A detailed look at the life of Elizabeth I, the 'Virgin Queen'. Exploring the close relationships with her intimate attendants and the attitudes to and treatment of women at the time, this episode about Elizabeth focuses on her affairs, her diet and her power.
2016 • History
What happened when early humans ventured out of Africa and into Asia? Where did they go and whom did they meet along the way? The latest evidence suggests they left far earlier than previously thought and interbred with other types of ancient human - Homo erectus, Neanderthals and also the Denisovans, whose existence was established only five years ago when geneticists extracted DNA from a tiny fragment of finger bone. Because these ancient humans mated with our ancestors, their genes have found a home in our DNA. More than that, they’ve helped us survive and thrive.
Nature to Nations explores the rise of great American nations, from dynastic monarchies to participatory democracies. What lies behind these diverse and sophisticated governments? Answers emerge from an archaeologist excavating America’s oldest temple in the Peruvian Andes, a tribe initiating a new chief at a ceremony surrounded by cedar totem poles in the Pacific Northwest, an expert reading ancient hieroglyphs from a sarcophagus to tell a forgotten history of Maya kings, and the return of an ancient shell wampum belt to the birthplace of democracy near Syracuse, New York.
Egypt's Great Pyramid may be humanity's greatest achievement: a skyscraper of stone built without computers or complex machinery. This super-sized tomb has fascinated historians and archaeologists for centuries, but exactly how the ancient Egyptians finished the monument and fitted its two and a half million blocks in a quarter of a century has long remained an enigma. Today the secrets of the pyramid are finally being revealed thanks to a series of new findings. At the foot of the monument, archaeologists are uncovering the last surviving relic of the pharaoh Khufu, whose tomb it is: a huge ceremonial boat buried in flat-pack form for more than 4500 years. It's a clue that points to the important role that ships and water could have played in the pyramids' construction. This documentary follows investigations that reveal how strong the link between pyramids and boats is. It's a story of more than how Egypt built a pyramid: it's about how the pyramid helped build the modern world.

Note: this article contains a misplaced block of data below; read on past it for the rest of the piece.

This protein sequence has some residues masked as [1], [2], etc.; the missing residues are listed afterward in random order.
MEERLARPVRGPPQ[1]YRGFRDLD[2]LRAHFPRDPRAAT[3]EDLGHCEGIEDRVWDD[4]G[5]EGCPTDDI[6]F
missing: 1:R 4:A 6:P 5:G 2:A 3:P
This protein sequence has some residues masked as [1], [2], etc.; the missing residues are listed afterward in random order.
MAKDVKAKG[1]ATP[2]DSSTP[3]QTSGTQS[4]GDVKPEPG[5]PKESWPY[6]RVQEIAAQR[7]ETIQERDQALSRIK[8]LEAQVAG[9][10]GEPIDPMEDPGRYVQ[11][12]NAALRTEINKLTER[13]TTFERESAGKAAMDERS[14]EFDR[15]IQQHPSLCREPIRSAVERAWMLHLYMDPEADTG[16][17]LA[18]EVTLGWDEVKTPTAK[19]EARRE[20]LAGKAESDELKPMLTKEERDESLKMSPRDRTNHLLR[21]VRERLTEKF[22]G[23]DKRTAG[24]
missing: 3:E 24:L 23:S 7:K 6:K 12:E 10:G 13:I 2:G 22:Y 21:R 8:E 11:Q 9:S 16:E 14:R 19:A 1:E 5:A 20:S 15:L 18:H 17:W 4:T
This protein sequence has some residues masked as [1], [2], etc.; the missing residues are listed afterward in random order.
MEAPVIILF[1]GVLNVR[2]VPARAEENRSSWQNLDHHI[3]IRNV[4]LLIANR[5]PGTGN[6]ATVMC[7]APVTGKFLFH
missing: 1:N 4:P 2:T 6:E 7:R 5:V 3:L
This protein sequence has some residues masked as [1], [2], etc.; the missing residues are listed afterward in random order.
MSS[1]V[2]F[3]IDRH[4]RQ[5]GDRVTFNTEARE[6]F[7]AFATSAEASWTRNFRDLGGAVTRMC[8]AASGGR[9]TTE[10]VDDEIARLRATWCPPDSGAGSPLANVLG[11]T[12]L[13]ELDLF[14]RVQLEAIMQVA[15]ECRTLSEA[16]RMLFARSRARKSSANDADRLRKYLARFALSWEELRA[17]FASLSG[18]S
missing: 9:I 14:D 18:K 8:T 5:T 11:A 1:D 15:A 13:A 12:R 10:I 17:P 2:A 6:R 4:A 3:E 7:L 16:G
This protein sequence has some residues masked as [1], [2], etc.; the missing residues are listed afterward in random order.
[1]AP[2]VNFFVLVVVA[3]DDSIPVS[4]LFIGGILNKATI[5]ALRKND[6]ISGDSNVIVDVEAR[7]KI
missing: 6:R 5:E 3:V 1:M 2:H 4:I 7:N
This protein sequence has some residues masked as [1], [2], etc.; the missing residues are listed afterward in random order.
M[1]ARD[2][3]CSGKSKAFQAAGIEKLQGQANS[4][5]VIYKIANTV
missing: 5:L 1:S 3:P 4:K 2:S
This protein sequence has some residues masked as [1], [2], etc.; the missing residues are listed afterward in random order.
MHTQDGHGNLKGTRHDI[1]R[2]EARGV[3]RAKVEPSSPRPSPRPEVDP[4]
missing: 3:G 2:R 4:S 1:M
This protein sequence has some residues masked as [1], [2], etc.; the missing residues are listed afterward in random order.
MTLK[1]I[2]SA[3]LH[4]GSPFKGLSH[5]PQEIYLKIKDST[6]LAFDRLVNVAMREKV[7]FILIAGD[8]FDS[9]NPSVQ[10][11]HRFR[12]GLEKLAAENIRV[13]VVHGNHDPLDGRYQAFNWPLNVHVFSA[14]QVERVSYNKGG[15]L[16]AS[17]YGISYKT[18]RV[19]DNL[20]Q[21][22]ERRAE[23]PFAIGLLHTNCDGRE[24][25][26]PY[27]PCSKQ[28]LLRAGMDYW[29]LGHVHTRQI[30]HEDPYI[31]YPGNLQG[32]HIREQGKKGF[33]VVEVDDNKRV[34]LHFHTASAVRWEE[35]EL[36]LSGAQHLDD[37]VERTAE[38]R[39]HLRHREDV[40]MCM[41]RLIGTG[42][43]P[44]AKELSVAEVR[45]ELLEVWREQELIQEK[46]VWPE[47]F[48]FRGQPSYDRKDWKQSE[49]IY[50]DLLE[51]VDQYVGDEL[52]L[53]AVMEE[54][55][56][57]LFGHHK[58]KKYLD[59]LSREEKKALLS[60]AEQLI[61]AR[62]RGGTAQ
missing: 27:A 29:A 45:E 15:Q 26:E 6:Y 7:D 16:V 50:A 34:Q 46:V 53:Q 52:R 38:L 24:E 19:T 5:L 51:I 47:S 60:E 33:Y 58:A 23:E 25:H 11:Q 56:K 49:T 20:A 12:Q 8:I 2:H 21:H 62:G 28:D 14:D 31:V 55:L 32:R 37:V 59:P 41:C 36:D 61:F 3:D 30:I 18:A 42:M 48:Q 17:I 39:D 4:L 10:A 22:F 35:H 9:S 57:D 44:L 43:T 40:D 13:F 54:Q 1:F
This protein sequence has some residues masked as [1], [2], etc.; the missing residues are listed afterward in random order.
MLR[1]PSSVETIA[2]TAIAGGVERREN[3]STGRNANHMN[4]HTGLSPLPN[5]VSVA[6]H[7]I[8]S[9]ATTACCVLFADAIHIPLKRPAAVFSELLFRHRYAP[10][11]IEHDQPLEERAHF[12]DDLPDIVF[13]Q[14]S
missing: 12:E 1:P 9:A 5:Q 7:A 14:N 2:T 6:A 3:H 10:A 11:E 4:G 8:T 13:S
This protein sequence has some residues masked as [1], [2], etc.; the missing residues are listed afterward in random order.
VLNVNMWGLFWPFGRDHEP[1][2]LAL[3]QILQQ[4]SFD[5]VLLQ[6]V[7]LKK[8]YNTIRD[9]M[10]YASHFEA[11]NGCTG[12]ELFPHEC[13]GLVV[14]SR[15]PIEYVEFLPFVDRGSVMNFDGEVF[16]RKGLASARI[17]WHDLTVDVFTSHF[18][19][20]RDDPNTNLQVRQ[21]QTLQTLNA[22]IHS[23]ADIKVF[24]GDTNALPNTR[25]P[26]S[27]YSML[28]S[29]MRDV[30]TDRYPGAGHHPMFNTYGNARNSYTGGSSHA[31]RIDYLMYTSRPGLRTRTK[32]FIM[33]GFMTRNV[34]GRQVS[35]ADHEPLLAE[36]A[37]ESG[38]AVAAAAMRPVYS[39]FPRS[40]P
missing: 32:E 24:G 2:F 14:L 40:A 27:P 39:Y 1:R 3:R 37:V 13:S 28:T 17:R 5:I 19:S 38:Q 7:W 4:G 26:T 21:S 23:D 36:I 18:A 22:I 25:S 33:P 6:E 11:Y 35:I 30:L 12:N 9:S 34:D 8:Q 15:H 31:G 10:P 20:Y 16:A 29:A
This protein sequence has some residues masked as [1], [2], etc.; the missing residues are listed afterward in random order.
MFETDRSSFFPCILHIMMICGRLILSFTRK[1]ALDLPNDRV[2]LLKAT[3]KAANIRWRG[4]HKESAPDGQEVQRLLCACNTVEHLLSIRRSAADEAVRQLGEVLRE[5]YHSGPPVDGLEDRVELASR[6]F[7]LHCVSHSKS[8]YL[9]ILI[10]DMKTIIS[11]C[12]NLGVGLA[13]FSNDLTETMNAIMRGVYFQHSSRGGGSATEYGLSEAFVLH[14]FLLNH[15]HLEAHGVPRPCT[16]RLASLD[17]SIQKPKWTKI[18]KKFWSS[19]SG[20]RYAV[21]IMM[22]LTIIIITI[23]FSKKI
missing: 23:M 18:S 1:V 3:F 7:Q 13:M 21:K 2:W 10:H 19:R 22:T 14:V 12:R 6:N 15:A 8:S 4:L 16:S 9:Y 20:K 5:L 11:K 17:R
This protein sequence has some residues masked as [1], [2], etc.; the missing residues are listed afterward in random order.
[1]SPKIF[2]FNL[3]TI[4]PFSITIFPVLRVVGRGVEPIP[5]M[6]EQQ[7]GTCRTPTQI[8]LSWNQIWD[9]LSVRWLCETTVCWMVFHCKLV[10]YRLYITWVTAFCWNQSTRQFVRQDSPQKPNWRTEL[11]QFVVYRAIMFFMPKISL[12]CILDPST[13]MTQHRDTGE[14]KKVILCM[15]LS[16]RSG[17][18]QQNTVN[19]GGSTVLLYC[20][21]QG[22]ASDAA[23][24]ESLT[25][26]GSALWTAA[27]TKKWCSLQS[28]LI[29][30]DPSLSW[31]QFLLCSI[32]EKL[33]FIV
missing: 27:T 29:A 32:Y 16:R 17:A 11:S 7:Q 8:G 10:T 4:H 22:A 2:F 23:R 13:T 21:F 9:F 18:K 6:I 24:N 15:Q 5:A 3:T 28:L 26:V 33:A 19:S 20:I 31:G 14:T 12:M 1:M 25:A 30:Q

2017 • History
In 1901, a group of divers excavating an ancient Roman shipwreck near the island of Antikythera, off the southern coast of Greece, found a mysterious object - a lump of calcified stone that contained within it several gearwheels welded together after years under the sea. The 2,000-year-old object, no bigger than a modern laptop, is now regarded as the world's oldest computer, devised to predict solar eclipses and, according to recent findings, calculate the timing of the ancient Olympics. Following the efforts of an international team of scientists, the mysteries of the Antikythera Mechanism are uncovered, revealing surprising and awe-inspiring details of the object that continues to mystify
2012 • History
Bettany Hughes' series exploring the lives and teachings of influential ancient philosophers draws to a close with a profile of Confucius, who is credited as the first Chinese thinker to take a systematic philosophical approach to issues of social, political and ethical importance. Born during the chaotic Spring and Autumn period of Chinese history, Confucius believed that harmony could be promoted and achieved through the examples of sage rulers. He was also a innovative teacher, and tried to instill his principles of moral excellence in China's elite, but died without seeing his vision for his nation come to pass. However, his philosophies would eventually form the bedrock of Chinese culture, with many of his principles of tradition surviving to this day.